The majority of adults carry a number of herpes viruses such as cytomegalovirus, CMV. While these viruses typically remain dormant and may present no symptoms at all, they are associated with increased cancer risk and even immune system aging. CRISPR-Cas9 technology could offer a solution.
A hidden problem
When these viruses become active they can lead to a range of symptoms from cold sores to shingles, and the immune system appears unable to completely eradicate them. This inability to fully remove these hidden pockets becomes a problem later on, as the immune system expends too much effort continuously fighting them and fails to produce enough new immune cells for other pathogens. This is one of the reasons older people are more vulnerable to diseases like flu. Infection with CMV in particular is strongly associated with decreased telomeres and immunosenescence.
Gene editing technology such as CRISPR-Cas9 is capable of targeting specific DNA sequences. This means it can be adapted to seek out latent herpes virus DNA in cells, make particular DNA breaks and introduce mutations to effectively destroy the virus. To test this technology, researchers produced a guiding sequence of RNA, gRNA, complementary to a strand of herpes virus DNA. This guiding sequence is bound to Cas9, an endonuclease enzyme that snips DNA where it is bound by the RNA guide.
Testing the approach
The team observed 3 viruses: herpes simplex virus type 1 (HSV-1), cytomegalovirus (hCMV), and Epstein-Barr virus (EBV). When testing newly produced CRISPR-Cas9 system on lymphoma cells infected with EBV, they found it could effectively introduce mutations and caused a 95% loss of EBV genomes. They also found that their approach could cripple hCMV's ability to replicate, although a few were able to mutate and avoid 'attack'. This means that multiple sites in the viral genome would likely have to be hit at once to reduce risk of resistance. Targeting HSV-1 was a bit trickier, but they demonstrated effective suppression of replication, however not when the virus was in its latent phase.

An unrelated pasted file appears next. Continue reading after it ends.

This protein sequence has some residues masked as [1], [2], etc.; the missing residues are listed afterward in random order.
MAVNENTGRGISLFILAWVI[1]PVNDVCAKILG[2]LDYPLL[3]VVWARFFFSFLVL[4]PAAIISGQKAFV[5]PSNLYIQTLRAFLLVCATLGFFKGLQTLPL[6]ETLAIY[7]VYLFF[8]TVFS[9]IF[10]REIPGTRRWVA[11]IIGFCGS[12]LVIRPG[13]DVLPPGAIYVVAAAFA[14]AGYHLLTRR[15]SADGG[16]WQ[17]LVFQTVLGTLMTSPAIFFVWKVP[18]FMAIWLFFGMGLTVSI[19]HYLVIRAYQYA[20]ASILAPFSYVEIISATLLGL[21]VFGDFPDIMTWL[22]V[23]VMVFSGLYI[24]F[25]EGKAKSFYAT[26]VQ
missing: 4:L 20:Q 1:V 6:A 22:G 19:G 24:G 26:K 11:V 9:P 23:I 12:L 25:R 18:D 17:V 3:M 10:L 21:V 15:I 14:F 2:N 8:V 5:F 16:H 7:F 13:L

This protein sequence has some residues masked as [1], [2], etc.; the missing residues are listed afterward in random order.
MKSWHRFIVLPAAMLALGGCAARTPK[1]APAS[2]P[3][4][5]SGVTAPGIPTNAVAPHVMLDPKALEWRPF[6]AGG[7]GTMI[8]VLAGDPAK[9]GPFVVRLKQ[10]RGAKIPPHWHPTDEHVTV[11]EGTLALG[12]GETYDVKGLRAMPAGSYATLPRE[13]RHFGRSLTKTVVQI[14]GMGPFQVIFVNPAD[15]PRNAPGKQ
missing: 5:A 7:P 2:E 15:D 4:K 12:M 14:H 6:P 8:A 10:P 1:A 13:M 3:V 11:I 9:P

"We observed highly efficient and specific clearance of EBV from latently infected tumor cells and impairment of HSV-1 and HCMV replication in human cells. Although CRISPR/Cas9 was inefficient at directing genome engineering of quiescent HSV-1, virus replication upon reactivation of quiescent HSV-1 was efficiently abrogated using anti-HSV-1 gRNAs. These results may allow the design of effective therapeutic strategies to target human herpesviruses during both latent and productive infections"
The results aren't perfect, and delivering CRISPR-Cas9 systemically across the body is still a major issue. However, it's a great proof of concept that could extended to a huge range of different viruses and perhaps eventually rid of us of these latent viral infections.
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